Carbonic Anhydrase Inhibitors: May decrease the excretion of Amphetamines. Exceptions: Brinzolamide; Dorzolamide. Monitor therapy

Cocaine (Topical): May enhance the hypertensive effect of Sympathomimetics. Management: Consider alternatives to use of this combination when possible. Monitor closely for substantially increased blood pressure or heart rate and for any evidence of myocardial ischemia with concurrent use. Consider therapy modification

CYP2D6 Inhibitors (Moderate): May increase the serum concentration of Amphetamines. Management: Monitor for amphetamine toxicities (including serotonin syndrome) if used with a moderate CYP2D6 inhibitor. Initiate amphetamine therapy at lower doses, monitor frequently, and adjust doses as needed. Discontinue amphetamines if serotoinin syndrome occurs Monitor therapy

CYP2D6 Inhibitors (Strong): May increase the serum concentration of Amphetamines. Management: Monitor for amphetamine toxicities (including serotonin syndrome) if used with a strong CYP2D6 inhibitor. Initiate amphetamine therapy at lower doses, monitor frequently, and adjust doses as needed. Discontinue amphetamines if serotoinin syndrome occurs. Exceptions: FLUoxetine; PARoxetine. Monitor therapy

Doxofylline: Sympathomimetics may enhance the adverse/toxic effect of Doxofylline. Monitor therapy

Esketamine: May enhance the hypertensive effect of CNS Stimulants. Monitor therapy

Ethosuximide: Amphetamines may diminish the therapeutic effect of Ethosuximide. Amphetamines may decrease the serum concentration of Ethosuximide. Monitor therapy

Gastrointestinal Acidifying Agents: May decrease the serum concentration of Amphetamines. Monitor therapy

Guanethidine: May enhance the arrhythmogenic effect of Sympathomimetics. Guanethidine may enhance the hypertensive effect of Sympathomimetics. Monitor therapy

Iobenguane Radiopharmaceutical Products: Amphetamines may diminish the therapeutic effect of Iobenguane Radiopharmaceutical Products. Management: Discontinue all drugs that may inhibit or interfere with catecholamine transport or uptake for at least 5 biological half-lives before iobenguane administration. Do not administer these drugs until at least 7 days after each iobenguane dose. Avoid combination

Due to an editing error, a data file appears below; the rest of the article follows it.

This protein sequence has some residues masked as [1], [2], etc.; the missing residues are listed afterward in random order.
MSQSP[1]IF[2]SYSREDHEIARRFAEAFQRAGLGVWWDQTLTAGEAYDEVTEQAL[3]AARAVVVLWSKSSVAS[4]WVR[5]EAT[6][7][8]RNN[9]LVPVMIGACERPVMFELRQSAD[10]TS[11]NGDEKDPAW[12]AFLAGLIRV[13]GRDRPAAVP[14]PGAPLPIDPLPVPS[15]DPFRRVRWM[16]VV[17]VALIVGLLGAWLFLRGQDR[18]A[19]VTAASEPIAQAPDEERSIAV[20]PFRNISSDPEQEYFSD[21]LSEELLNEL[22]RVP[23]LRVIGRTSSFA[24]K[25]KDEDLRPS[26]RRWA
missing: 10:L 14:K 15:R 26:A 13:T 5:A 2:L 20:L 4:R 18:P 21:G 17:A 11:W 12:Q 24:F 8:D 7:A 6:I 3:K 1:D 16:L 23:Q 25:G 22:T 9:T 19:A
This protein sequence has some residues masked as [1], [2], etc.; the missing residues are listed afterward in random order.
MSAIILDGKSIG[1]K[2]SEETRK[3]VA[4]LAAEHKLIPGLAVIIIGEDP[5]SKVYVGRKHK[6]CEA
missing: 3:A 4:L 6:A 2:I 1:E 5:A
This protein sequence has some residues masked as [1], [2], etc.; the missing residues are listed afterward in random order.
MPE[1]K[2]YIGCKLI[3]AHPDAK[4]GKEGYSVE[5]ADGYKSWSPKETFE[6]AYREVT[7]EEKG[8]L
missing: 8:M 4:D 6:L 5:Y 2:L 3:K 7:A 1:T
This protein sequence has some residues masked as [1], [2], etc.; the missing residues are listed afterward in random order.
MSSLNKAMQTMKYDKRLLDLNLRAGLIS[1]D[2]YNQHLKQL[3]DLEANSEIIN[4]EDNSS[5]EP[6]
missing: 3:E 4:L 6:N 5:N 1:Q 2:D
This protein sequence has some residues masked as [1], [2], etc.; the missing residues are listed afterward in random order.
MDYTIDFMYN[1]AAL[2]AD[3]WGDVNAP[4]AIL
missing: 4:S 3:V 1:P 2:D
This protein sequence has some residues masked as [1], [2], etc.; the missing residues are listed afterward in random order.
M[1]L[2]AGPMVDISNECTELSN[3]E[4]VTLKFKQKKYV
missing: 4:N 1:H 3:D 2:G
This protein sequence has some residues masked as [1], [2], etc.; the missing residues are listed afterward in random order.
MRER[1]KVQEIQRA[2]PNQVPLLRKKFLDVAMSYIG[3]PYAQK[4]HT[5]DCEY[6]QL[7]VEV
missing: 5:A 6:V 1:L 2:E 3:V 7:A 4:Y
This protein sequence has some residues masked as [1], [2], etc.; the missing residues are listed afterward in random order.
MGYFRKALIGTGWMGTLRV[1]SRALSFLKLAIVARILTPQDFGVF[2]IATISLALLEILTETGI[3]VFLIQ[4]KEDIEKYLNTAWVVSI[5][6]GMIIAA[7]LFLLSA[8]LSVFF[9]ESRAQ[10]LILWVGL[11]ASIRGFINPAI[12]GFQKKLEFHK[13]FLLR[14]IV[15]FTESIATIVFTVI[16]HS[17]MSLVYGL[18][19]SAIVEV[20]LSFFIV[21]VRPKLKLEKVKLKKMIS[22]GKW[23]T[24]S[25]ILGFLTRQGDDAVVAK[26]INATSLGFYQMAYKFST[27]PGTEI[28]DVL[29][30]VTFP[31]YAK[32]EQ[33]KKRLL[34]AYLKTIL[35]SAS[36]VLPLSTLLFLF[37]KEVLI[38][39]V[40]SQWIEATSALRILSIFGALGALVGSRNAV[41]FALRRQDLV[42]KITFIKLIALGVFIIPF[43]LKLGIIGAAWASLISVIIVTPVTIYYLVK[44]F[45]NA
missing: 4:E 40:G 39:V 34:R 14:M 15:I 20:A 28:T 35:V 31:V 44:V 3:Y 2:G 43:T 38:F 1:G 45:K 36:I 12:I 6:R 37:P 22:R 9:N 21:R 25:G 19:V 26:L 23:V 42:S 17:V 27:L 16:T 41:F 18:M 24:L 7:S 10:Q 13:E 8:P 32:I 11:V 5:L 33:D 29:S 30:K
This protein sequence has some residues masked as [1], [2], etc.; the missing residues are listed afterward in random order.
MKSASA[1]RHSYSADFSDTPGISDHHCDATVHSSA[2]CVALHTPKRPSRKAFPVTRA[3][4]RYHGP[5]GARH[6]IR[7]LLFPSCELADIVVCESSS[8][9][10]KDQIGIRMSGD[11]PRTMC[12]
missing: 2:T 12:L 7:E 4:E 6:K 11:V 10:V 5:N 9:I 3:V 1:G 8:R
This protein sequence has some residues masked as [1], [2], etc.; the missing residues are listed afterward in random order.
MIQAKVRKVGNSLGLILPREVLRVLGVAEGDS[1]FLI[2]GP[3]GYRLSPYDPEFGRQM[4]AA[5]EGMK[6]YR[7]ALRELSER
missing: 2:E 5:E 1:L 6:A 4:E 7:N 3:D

Iobenguane Radiopharmaceutical Products: CNS Stimulants may diminish the therapeutic effect of Iobenguane Radiopharmaceutical Products. Management: Discontinue all drugs that may inhibit or interfere with catecholamine transport or uptake for at least 5 biological half-lives before iobenguane administration. Do not administer these drugs until at least 7 days after each iobenguane dose. Avoid combination

Ioflupane I 123: Amphetamines may diminish the diagnostic effect of Ioflupane I 123. Monitor therapy

Iohexol: Agents With Seizure Threshold Lowering Potential may enhance the adverse/toxic effect of Iohexol. Specifically, the risk for seizures may be increased. Management: Discontinue agents that may lower the seizure threshold 48 hours prior to intrathecal use of iohexol. Wait at least 24 hours after the procedure to resume such agents. In nonelective procedures, consider use of prophylactic anticonvulsants. Consider therapy modification

Iomeprol: Agents With Seizure Threshold Lowering Potential may enhance the adverse/toxic effect of Iomeprol. Specifically, the risk for seizures may be increased. Management: Discontinue agents that may lower the seizure threshold 48 hours prior to intrathecal use of iomeprol. Wait at least 24 hours after the procedure to resume such agents. In nonelective procedures, consider use of prophylactic anticonvulsants. Consider therapy modification

Iopamidol: Agents With Seizure Threshold Lowering Potential may enhance the adverse/toxic effect of Iopamidol. Specifically, the risk for seizures may be increased. Management: Discontinue agents that may lower the seizure threshold 48 hours prior to intrathecal use of iopamidol. Wait at least 24 hours after the procedure to resume such agents. In nonelective procedures, consider use of prophylactic anticonvulsants. Consider therapy modification

Methenamine: May decrease the serum concentration of Amphetamines. This effect is likely due to an enhanced excretion of amphetamines in the urine. Monitor therapy

Monoamine Oxidase Inhibitors: May enhance the hypertensive effect of Amphetamines. While linezolid and tedizolid may interact via this mechanism, management recommendations differ from other monoamine oxidase inhibitors. Refer to monographs specific to those agents for details. Avoid combination

Multivitamins/Fluoride (with ADE): May decrease the serum concentration of Amphetamines. More specifically, the ascorbic acid (vitamin C) in many multivitamins may decrease amphetamine concentrations. Monitor therapy

Multivitamins/Minerals (with ADEK, Folate, Iron): May decrease the serum concentration of Amphetamines. Monitor therapy

Multivitamins/Minerals (with AE, No Iron): May decrease the serum concentration of Amphetamines. Specifically, vitamin C may impair absorption of amphetamines. Monitor therapy

Opioid Agonists: Amphetamines may enhance the analgesic effect of Opioid Agonists. Monitor therapy

Ozanimod: May enhance the hypertensive effect of Sympathomimetics. Management: Concomitant use of ozanimod with sympathomimetic agents is not recommended. If combined, monitor patients closely for the development of hypertension, including hypertensive crises. Consider therapy modification